Home Missions History

1929: WELS serves primarily German immigrants with congregations in twelve states, mostly in the Midwest.

1950: There are no WELS churches east of Michigan and Ohio or south of Nebraska and Colorado (besides the Apache reservations in Arizona).

1953: Home Missions separates from World Missions in synod convention and becomes its own area of ministry.

1961: WELS has congregations in 16 states after splitting with the Lutheran Church–Missouri Synod.

1963: WELS calls the first full-time Home Missions administrator equivalent.

1965: WELS members rally behind the Board for Home Missions’ call to be in “Every State by ‘78”.

1983: WELS achieves its goal of having churches in every state.

1980s: Multi-cultural work through Home Missions is studied and launched. Today, approximately 20-30% of Home Missions’ budget supports multi-cultural ministry.

2000s: Due to synod financial struggles, Home Missions offers short-term enhancements to existing ministries who need temporary financial support rather than start brand new home mission churches.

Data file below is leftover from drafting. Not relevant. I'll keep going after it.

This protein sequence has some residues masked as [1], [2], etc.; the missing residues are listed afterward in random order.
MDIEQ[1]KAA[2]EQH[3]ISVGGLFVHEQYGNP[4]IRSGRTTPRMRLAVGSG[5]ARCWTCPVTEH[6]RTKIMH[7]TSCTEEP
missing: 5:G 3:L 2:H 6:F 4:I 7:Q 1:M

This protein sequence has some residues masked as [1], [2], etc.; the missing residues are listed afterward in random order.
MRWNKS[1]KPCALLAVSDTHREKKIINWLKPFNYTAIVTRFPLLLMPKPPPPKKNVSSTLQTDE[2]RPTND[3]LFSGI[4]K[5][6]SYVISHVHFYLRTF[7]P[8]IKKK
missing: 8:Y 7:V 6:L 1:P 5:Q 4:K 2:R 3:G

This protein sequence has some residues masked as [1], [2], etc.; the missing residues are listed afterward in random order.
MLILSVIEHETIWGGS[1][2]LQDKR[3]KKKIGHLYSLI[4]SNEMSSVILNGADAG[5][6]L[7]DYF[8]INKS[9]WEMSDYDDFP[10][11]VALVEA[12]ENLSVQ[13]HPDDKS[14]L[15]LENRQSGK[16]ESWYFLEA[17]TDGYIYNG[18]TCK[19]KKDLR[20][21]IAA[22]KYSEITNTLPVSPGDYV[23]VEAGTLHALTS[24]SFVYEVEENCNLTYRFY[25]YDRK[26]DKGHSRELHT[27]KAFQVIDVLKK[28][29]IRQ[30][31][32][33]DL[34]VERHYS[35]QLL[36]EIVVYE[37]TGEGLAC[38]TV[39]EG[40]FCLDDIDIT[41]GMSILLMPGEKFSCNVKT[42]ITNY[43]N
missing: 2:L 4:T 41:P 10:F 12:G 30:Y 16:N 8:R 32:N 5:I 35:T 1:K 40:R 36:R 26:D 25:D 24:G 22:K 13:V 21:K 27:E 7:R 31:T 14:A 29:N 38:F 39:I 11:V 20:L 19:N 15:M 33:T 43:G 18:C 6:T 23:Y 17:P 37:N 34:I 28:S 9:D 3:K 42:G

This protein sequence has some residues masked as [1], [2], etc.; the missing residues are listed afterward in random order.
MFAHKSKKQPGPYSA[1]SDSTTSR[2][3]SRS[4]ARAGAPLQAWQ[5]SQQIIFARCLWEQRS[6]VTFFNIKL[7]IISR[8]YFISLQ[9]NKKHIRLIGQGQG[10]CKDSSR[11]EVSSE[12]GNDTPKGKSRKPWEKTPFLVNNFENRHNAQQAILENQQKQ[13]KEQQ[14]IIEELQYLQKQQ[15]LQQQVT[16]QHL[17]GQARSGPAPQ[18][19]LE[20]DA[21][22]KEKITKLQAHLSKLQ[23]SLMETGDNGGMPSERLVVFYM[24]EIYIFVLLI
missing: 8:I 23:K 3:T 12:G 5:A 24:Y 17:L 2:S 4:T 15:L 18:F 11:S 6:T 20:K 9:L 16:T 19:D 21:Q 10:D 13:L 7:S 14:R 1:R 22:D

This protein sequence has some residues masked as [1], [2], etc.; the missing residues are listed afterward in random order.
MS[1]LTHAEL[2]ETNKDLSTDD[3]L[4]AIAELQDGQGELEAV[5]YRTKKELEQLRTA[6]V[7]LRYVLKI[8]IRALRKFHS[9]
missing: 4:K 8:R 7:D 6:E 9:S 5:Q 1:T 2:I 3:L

2004: The Joint Mission Council is created to allow Home and World Missions to work together in multi-cultural situations, especially where immigrants who have joined our fellowship in North America are able to take the gospel back to friends and family in their country of origin

2013: The Board for Home Missions approves 16 new home missions: 12 new starts, 1 restart, and 3 enhancements.

2018: The Board for Home Missions approves 10 new starts, 5 enhancements, and 2 restarts, thanks in part to a $1 million special grant from WELS Church Extension Fund, Inc. (CEF).

2021: The Board for Home Missions approves financial support for home mission churches in seven new locations.

2022: The Board for Home Missions approves 12 new mission starts and enhancements.

Today: Home Missions supports 134 home mission congregations in 36 states, Canada, and English-speaking West Indies and financially supports 30+ campus ministry programs.